Today the TPA publishes the Trade Union Rich List. The list makes facinating reading:
- 38 Trade Union General Secretaries and Chief Executives received remuneration of over £100,000 in 2008-09.
- Numero Uno is Gordon Taylor, head of the professional footballers union, who got a total £856k. (he's presumably being rewarded for achieving what all union leaders seek to achieve - getting their members mega-pay for pants performance - and see Jeff Randall's excellent plan for a vanity tax on England's... er... "footballers" ).
- Many of the big public sector union bosses - the ones who will soon be leading strikes against pay freezes and pension reforms - are paid well over £100k, far more than most of their members, eg:
These people are masters of self-interest. A self-interest that rests on promoting a state of conflict between their members and the employers - something we'll be painfully reminded of over the next few years (eg Mr Crow's call this week for a "wave of strikes").
Now, we have no problem with self-interest. Indeed, we applaud it. We reckon it's been one of the key drivers of human progress throughout the ages.
But where we do have a problem is when self-interest gets dressed up as something else. Such as those old favourites "the national interest", "the public good", and "fairness for all".
Right now, we're getting rather a lot of that. As we face up to our decade of spending cuts, it's coming from all the various industries that are currently being propped up by tax-funded subsidies.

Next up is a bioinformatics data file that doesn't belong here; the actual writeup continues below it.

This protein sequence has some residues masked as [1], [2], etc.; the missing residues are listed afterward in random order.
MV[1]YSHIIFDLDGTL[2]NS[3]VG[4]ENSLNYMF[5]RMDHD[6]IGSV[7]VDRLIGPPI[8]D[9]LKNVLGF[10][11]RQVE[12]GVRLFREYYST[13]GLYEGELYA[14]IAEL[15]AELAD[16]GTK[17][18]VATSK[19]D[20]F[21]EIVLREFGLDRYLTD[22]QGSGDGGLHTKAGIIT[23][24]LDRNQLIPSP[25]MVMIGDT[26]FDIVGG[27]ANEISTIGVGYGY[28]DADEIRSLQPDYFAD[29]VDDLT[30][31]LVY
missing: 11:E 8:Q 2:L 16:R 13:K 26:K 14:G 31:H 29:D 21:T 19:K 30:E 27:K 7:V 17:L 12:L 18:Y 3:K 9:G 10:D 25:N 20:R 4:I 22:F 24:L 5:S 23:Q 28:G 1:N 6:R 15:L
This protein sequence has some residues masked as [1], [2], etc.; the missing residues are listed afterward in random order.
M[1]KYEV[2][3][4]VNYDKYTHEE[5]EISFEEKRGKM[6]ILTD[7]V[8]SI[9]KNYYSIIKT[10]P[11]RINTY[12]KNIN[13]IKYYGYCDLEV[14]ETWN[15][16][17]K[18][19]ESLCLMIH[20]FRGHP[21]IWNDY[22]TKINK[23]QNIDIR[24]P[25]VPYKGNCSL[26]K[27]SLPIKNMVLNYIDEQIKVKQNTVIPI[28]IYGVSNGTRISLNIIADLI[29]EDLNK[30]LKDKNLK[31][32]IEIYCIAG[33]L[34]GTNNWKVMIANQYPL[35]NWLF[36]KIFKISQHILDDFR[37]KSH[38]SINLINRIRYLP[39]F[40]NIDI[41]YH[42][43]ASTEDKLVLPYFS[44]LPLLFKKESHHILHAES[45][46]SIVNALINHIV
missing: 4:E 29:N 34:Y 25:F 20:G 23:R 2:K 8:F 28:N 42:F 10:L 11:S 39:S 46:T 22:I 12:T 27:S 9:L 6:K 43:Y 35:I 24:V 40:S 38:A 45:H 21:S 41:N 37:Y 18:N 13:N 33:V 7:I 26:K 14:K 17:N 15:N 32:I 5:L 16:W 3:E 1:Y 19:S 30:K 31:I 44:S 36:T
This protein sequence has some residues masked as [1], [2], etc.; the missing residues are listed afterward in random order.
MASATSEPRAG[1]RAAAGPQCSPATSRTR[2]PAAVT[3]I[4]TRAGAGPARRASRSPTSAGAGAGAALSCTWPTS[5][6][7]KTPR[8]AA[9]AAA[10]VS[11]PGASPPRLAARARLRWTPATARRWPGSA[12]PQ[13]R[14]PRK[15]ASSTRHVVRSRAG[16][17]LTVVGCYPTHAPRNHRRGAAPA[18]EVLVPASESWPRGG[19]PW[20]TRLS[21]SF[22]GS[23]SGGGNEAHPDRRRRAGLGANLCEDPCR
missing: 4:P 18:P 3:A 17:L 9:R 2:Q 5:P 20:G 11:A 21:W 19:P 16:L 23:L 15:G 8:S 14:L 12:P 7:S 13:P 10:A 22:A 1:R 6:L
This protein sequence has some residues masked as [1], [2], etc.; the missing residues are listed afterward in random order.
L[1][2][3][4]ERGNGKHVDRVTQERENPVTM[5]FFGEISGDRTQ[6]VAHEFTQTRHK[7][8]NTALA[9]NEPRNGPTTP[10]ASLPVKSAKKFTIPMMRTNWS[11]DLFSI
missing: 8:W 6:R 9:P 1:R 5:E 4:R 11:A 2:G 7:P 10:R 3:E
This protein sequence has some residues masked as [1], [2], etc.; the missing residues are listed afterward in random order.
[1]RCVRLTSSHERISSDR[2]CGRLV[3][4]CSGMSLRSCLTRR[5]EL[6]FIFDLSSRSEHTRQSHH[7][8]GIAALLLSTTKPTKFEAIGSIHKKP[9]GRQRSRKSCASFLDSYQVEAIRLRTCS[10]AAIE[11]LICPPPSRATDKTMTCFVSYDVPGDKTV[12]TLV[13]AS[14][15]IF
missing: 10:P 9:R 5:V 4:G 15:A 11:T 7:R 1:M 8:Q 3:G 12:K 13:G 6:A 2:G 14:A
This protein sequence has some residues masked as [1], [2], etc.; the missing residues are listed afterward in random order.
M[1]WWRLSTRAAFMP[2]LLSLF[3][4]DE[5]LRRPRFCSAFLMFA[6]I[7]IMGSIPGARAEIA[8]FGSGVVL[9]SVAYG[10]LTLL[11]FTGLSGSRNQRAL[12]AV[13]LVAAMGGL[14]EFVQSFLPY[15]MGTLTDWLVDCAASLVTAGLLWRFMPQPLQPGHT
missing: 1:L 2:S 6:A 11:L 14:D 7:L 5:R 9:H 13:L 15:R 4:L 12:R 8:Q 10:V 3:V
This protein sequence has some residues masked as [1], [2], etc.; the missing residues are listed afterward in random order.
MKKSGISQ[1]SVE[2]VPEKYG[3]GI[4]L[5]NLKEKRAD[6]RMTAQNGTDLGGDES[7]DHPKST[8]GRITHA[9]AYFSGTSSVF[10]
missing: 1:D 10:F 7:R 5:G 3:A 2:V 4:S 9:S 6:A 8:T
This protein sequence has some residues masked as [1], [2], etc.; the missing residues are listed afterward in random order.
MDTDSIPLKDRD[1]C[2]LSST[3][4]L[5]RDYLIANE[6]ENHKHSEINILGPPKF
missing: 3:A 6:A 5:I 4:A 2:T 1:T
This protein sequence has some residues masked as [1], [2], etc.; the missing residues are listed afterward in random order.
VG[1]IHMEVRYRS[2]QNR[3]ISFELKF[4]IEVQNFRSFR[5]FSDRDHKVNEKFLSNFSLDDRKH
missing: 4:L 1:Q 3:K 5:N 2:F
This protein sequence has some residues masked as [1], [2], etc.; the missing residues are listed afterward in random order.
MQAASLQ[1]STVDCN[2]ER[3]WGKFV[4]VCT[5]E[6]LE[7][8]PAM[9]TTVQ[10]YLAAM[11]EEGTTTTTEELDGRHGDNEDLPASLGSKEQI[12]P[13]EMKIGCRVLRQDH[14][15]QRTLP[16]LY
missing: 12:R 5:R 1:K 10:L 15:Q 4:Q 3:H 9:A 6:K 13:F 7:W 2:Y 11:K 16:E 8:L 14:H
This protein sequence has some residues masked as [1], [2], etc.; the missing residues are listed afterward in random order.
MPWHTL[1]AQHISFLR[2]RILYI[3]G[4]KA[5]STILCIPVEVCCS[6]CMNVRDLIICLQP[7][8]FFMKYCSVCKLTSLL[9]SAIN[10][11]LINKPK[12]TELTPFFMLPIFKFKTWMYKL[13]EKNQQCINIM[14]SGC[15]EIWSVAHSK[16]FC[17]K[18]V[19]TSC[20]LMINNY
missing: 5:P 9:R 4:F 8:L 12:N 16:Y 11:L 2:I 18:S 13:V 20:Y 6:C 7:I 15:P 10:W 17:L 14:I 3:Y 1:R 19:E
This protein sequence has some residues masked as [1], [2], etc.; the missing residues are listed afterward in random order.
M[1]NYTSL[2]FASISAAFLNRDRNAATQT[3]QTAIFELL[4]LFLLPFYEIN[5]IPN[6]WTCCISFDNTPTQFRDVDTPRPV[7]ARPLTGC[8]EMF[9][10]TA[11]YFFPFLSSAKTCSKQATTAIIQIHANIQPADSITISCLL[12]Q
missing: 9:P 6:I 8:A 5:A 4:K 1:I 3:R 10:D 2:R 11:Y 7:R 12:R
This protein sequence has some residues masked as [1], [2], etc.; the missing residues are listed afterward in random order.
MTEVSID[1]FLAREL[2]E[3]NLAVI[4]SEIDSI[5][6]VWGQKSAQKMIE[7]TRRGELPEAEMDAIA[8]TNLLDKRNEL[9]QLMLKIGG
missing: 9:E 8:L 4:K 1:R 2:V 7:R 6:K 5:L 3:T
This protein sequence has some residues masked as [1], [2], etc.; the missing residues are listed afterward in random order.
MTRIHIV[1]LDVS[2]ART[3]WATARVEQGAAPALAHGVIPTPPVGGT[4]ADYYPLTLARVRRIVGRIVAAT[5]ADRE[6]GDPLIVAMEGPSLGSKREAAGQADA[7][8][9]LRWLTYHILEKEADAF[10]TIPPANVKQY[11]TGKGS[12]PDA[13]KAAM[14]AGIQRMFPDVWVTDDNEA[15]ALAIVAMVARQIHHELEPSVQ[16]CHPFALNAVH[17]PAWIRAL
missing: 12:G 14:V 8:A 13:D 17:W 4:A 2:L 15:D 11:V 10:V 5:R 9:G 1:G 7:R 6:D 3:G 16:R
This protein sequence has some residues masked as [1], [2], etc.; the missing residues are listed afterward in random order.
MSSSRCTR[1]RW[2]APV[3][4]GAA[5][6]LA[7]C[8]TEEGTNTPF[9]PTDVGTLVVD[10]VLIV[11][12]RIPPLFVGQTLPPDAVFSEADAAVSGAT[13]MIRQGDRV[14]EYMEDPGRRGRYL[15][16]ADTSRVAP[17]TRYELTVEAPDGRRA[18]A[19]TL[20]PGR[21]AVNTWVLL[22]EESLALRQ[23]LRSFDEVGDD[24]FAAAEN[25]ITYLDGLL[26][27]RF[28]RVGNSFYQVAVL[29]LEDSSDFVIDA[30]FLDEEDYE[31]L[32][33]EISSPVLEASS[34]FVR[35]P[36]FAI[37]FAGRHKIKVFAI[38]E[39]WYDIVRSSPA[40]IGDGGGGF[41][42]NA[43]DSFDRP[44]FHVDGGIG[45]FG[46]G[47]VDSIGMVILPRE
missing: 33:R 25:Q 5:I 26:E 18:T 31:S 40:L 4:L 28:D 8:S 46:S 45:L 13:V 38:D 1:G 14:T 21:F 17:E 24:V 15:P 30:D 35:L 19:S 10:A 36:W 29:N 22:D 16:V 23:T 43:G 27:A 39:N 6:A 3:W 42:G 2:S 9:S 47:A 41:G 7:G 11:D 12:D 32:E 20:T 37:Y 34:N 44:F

Needless to say, the Arts industry is centre stage. They reckon cuts will be disastrous to the national interest, and may mean the end of James Bond as we know it. As we've blogged many times, the £600m we give them through the Arts Council every year, plus the dosh channelled into the arts via the £3.5bn pa BBC, plus the subsidies to the film producers, are all prime candidates for the chop. There is zip overall economic benefit (eg see this blog), and it is outrageous that poor taxpayers are forced to subsidise middle class rentiers like Mr and Mrs T when they toddle off to the RSC or the Chichester Festival.
Then there's the tax-funded science research industry. They've been squealing to Newsnight about how cuts to their budgets would be disastrous because their work is essential to our future prosperity. Oh yeah? Like how? As it happens, Tyler once took part in an international research study seeking to quantify the economic return to basic scientific research funded by taxpayers. After about 2 years, many weighty papers, and research meetings right across Europe, we could find no serious evidence of any return whatsoever. Yes, scientific knowledge definitely drives technological progress, but we British taxpayers would be better off if we cut British science subsidies and simply coat-tailed on the yanks (which to be frank, we've been doing anyway for the last 50+ years).
Then there's the Foreign Office, whose alumni are currently touring TV studios to warn of the dire consequences if we cut their budgets. Apparently, cuts will mean we will no longer be able to "punch above our weight". Sorry? Did I miss something? Falklands aside - a war launched against Foreign Office advice - post-Suez, when exactly did we ever manage to punch above our weight? Where's the benefit to taxpayers?
There are a host of others, too tedious to recount, but you'll see them popping up over the next few months to explain why cuts to their budgets will be disastrous for you.
As always, you need to treat all such claims with extreme suspicion. Identify the self-interest of those who are making the claims. And demand clear hard evidence of the benefit to you.
In our cash-strapped world, where your taxes have already been increased, arm-waving on Newsnight is no longer enough. The burden of proof is now on those who want continued public funding. It's back where it always should have been.